Imagine the scene: somewhere, in a non-specific city suburb, a light bulb blows. The residents are having difficulty screwing in a replacement filament fitting. Then, from nowhere, Thomas Edison, inventor of the modern-day light bulb no less, shows up to lend a hand. Great to see you Thomas, but, y’know, there are plenty of other folks that can help us now. Time to beat it back to where you belong, old man, don’t you think?
And so it goes with the final album from Bauhaus, originally formed in 1978, the outfit widely acknowledged as the founders of gothic rock. There’s indisputable evidence that the sonic territory they forged was vital at the time and has remained influential, but in the year 2007 we have gatekeepers to dramatic, fearless rock twice as vital. Nick Cave, for one, cannot be killed. Antony (minus his Johnsons) is even hip enough to get electro loan deals. Bauhaus are a stone mausoleum by comparison, standing stately, but of another time. The world needs its inventors, its pioneers, yet history has shown the baton is soon passed, leaving yesterday’s leaders behind. And those aforementioned past tense references are telling, because that’s exactly where Go Away White sounds as if it belongs: in the past.
Or at least eventually it will, once it becomes clearer exactly where Bauhaus are heading with their ten-track suicide note. ‘Too Much 21st Century’ begins with one of the meanest minimal intros of 2008 thus far before almost immediately disintegrating into what might be best described as AOR prog and a chorus fit for… well, reference points this side of Queen drummer Roger Taylor’s less-than-faultless solo work would all be overly kind. ‘Adrenalin’ follows a similar route, as does ‘International Bullet Proof Talent’, albeit with more creditable lip-curling cool clinging to a wiry exterior. In between, ‘Undone’ demonstrates more than a passing Joy Division atmosphere and equal helpings indebted to Bowie (the latter previously covered, to some success, by Bauhaus).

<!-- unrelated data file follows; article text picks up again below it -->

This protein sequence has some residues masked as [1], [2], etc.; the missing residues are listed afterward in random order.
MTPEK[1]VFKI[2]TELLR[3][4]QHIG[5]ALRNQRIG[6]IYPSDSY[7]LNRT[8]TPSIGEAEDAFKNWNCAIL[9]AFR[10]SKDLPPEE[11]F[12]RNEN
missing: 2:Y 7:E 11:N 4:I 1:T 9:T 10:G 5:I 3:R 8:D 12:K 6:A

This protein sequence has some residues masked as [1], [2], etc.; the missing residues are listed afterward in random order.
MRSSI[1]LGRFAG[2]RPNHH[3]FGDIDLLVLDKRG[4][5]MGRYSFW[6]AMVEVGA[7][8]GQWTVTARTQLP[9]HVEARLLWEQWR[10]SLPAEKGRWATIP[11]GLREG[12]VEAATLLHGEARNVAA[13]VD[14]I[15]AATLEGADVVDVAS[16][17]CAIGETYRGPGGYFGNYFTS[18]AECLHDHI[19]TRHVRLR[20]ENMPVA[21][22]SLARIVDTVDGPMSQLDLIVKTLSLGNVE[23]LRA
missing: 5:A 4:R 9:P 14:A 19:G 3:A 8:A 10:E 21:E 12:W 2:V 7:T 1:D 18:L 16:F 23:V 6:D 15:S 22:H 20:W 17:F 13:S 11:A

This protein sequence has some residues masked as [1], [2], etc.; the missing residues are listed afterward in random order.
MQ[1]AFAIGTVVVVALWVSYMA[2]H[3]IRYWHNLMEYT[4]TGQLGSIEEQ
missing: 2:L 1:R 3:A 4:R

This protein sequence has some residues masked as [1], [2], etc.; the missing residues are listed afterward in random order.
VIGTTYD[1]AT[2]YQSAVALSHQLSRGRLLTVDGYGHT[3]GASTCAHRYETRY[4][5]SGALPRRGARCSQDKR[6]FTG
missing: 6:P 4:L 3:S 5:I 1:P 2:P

Beneath what emerges as a stripped version of grandeur, there’s a sense of humour lurking. Or at least there better be, else ‘Mirror Remains’ is pure, unreconstructed Spinal Tap. “Right, that’s a solo there, of some kind,” we’re told in a (hopefully) hammed-up English accent, as what appears to be guitarist Daniel Ash strangling his six-string with cheese wire squeals and protests in the background. “That _is the solo,”_ comes the reply. No drummers explode. Confusion ensues. There are other instances – ‘Zikir’, for example – where high preposterousness is the only other conceivable answer too.
But epics have long set Bauhaus apart, not least thanks to breakthrough single ‘Bela Lugosi's Dead’. No different here: ‘Saved’ is distinctive, if ultimately cobblers, yet ‘The Dog’s A Vapour’ creaks and crackles with ethereal energy for nigh on half its seven minutes with spine-tingling effect. Too little too late, perhaps, but it’s brief justification for prior pedestal positioning if nothing else.
They might want to Go Away White, but Bauhaus won’t be remembered for the tone or content of this parting shot; they’re always going to be the band who brought a little blackness to guitar music. Their metaphorical funeral, meanwhile, is more bookend than headstone.
6Adam Anonymous's Score